Autonomous Emergency Braking Explained

Autonomous Emergency Braking Explained

Discover how the life-saving car safety feature works

In the car manufacturing world, safety technology is fast advancing, and one of the most groundbreaking features to make driving safer in recent years is autonomous emergency braking. First fitted as standard on a Volvo back in 2014, it’s since earned high praise from safety experts Thatcham, who suggest that it’s now as important as wearing a seatbelt. 

As a function that has been proven to be lifesaving, it’s now considered so useful on the roads that it’s impossible for a car to earn the coveted 5 stars from car safety body Euro NCAP without it. 

What is autonomous emergency braking? 

By using technology both inside and outside the car that constantly monitors the space in front of it, it can detect an impending collision with another vehicle and, in many cases, cyclists and pedestrians too. It can react quicker than a driver could, applying the car’s brakes on their behalf and lessening the impact, if not avoiding a crash altogether. 

How does AEB work? 

In most cases, autonomous emergency braking uses sensors or radar technology to monitor the road ahead, warning the driver via a light on the dashboard or alarm within the car when it detects a hazard. If the appropriate action isn’t taken by the driver quickly enough, the brakes will automatically be applied. 

There are four main types of autonomous emergency braking systems, working as follows: 


Using light detection, Lidar sensors operate at low speeds to work out how far away the car in front is. Collisions at up to 15 mph can be prevented, and those that happen at speeds of up to 25 mph can have the impact vastly reduced. 


Using radio waves, radar-based sensors can prevent collisions with other vehicles (both moving and stationary) at up to 30mph. 


By essentially giving your car eyes of its own, camera-based autonomous emergency braking systems can see cars, pedestrians and cyclists, giving you the best chance of avoiding a collision with them.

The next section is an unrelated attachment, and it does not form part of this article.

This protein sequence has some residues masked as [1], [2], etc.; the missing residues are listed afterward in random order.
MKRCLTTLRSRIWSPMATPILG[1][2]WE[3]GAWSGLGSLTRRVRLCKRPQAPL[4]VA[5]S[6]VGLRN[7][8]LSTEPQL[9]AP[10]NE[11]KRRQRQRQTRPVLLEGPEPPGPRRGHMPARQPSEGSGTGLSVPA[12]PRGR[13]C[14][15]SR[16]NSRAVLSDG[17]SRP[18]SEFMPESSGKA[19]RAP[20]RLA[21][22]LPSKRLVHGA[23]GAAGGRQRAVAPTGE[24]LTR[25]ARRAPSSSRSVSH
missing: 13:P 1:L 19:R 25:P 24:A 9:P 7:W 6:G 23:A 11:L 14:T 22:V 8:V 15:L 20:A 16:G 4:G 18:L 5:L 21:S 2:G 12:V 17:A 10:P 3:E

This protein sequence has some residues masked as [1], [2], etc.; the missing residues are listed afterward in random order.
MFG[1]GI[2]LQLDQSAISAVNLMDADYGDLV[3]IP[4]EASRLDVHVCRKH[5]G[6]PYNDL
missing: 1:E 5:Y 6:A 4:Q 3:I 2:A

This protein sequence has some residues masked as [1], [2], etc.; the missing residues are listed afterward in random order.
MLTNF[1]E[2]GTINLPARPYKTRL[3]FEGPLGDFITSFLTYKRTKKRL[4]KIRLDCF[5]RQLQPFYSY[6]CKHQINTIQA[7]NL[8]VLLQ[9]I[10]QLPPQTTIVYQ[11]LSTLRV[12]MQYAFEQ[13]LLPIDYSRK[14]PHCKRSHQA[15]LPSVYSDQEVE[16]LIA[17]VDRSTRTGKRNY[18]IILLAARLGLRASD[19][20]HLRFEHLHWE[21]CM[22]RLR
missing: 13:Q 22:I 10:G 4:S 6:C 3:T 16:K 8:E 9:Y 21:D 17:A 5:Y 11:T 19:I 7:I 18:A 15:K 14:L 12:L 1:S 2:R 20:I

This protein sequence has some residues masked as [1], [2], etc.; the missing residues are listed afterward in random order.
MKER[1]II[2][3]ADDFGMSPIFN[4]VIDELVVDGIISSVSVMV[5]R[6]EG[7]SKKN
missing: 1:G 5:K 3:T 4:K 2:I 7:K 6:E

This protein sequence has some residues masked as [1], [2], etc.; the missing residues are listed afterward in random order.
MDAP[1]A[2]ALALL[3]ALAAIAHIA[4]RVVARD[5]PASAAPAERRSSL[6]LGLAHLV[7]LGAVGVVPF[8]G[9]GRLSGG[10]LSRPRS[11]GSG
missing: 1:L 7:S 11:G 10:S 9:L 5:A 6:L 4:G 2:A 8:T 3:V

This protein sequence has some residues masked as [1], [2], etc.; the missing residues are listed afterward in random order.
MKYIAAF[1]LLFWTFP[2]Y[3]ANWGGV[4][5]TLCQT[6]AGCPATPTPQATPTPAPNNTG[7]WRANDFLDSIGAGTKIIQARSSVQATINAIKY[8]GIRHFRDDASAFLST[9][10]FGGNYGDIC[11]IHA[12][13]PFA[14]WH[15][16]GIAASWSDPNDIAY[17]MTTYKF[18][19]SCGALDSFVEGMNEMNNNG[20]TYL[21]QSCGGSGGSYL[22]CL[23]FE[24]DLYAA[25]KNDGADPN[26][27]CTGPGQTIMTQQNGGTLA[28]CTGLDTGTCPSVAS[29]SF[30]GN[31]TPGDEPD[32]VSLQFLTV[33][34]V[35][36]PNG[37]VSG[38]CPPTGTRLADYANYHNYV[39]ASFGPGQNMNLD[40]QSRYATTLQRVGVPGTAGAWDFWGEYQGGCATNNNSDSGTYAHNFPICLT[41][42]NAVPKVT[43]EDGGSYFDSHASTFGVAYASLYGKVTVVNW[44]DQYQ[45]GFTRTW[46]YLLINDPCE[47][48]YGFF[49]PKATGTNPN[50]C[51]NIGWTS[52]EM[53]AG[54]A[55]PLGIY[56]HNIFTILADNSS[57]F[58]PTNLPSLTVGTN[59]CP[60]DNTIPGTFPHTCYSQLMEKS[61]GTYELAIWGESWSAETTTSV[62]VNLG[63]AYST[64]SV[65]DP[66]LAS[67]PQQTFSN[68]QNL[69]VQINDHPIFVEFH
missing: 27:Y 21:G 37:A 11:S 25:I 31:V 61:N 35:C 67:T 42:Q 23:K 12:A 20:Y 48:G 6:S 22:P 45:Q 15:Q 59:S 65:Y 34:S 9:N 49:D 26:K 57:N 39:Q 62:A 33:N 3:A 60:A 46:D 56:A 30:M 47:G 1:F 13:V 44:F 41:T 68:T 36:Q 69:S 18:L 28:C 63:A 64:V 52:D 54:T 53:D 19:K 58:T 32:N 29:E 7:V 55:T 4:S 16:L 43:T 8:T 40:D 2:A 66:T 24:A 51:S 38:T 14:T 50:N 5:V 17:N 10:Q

Radar and camera combinations

The ultimate safety double act, autonomous emergency braking systems with both radars and cameras installed can sense hazards at close range as well as those further away. 

What else should you know about autonomous emergency braking? 

  • Autonomous emergency braking systems can go by different names depending on the car manufacturer. For example, Mazda calls it ‘Smart City Brake Support’, Volkswagen has named it ‘City Emergency Braking’, and Volvo refers to it simply as ‘City Safety’. 

  • It comes on many cars as standard, so it’s worth asking your new or used car dealer if it’s fitted on the model you’re interested in 

  • Autonomous emergency braking is no reason for complacency. Your full attention and razor-sharp reactions are still vital whilst travelling at any speed, from around supermarket car parks, to the cut and thrust of the motorway. 

Ask us about autonomous emergency braking at Carlingo 

Autonomous emergency braking is a feature that we’re proud to say is fitted on many models that we have on display here at Carlingo

Many used car buyers will naturally be interested to know what safety features their potential new model has to offer them, so do ask our team about autonomous emergency braking while you’re shopping with us; we’ll be only too happy to help. 

For more information about common car safety lingo, check out this article